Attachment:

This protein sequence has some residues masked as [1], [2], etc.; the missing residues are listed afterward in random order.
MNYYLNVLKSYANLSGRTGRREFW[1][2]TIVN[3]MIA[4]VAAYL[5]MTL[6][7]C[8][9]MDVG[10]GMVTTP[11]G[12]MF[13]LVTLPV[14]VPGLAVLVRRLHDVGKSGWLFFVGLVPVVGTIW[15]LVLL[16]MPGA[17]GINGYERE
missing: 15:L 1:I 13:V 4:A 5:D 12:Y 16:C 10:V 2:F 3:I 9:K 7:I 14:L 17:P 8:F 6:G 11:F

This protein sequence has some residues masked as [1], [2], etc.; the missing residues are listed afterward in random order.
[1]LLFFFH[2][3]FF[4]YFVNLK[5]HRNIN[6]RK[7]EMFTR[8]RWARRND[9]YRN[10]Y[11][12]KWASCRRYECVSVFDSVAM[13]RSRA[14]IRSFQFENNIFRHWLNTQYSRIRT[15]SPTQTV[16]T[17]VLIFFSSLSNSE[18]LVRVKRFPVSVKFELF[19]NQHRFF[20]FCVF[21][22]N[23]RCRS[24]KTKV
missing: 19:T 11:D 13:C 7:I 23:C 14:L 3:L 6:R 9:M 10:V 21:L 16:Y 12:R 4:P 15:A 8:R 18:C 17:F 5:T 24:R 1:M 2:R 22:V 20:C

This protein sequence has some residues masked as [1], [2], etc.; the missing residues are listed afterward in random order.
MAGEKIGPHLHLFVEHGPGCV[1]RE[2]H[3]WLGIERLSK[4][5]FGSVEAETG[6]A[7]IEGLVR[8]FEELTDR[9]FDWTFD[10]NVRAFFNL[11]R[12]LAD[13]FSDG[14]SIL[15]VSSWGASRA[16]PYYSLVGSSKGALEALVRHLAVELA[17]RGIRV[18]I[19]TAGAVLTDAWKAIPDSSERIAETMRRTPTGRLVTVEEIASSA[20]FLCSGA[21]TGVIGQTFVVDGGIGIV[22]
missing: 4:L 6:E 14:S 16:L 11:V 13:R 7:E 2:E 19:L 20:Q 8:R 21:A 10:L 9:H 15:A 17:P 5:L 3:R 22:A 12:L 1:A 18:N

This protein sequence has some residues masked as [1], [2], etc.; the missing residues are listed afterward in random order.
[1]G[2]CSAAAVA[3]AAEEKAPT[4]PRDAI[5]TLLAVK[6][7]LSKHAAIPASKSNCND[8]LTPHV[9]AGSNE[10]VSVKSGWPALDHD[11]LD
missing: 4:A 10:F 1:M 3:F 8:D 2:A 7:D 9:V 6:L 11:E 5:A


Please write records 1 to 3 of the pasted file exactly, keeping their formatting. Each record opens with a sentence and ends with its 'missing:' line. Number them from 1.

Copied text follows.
This protein sequence has some residues masked as [1], [2], etc.; the missing residues are listed afterward in random order.
MNYYLNVLKSYANLSGRTGRREFW[1][2]TIVN[3]MIA[4]VAAYL[5]MTL[6][7]C[8][9]MDVG[10]GMVTTP[11]G[12]MF[13]LVTLPV[14]VPGLAVLVRRLHDVGKSGWLFFVGLVPVVGTIW[15]LVLL[16]MPGA[17]GINGYERE
missing: 15:L 1:I 13:V 4:A 5:D 12:Y 16:C 10:V 2:F 3:I 9:K 7:I 14:L 17:P 8:F 6:G 11:F

This protein sequence has some residues masked as [1], [2], etc.; the missing residues are listed afterward in random order.
[1]LLFFFH[2][3]FF[4]YFVNLK[5]HRNIN[6]RK[7]EMFTR[8]RWARRND[9]YRN[10]Y[11][12]KWASCRRYECVSVFDSVAM[13]RSRA[14]IRSFQFENNIFRHWLNTQYSRIRT[15]SPTQTV[16]T[17]VLIFFSSLSNSE[18]LVRVKRFPVSVKFELF[19]NQHRFF[20]FCVF[21][22]N[23]RCRS[24]KTKV
missing: 19:T 11:D 13:C 7:I 23:C 14:L 3:L 6:R 9:M 10:V 21:L 16:Y 12:R 4:P 15:A 8:R 18:C 17:F 5:T 24:R 1:M 2:R 22:V 20:C

This protein sequence has some residues masked as [1], [2], etc.; the missing residues are listed afterward in random order.
MAGEKIGPHLHLFVEHGPGCV[1]RE[2]H[3]WLGIERLSK[4][5]FGSVEAETG[6]A[7]IEGLVR[8]FEELTDR[9]FDWTFD[10]NVRAFFNL[11]R[12]LAD[13]FSDG[14]SIL[15]VSSWGASRA[16]PYYSLVGSSKGALEALVRHLAVELA[17]RGIRV[18]I[19]TAGAVLTDAWKAIPDSSERIAETMRRTPTGRLVTVEEIASSA[20]FLCSGA[21]TGVIGQTFVVDGGIGIV[22]
missing: 4:L 6:E 14:S 16:L 11:V 13:R 7:E 2:E 19:L 20:Q 8:R 21:A 10:L 9:H 15:A 17:P 5:L 3:R 22:A 12:L 1:A 18:N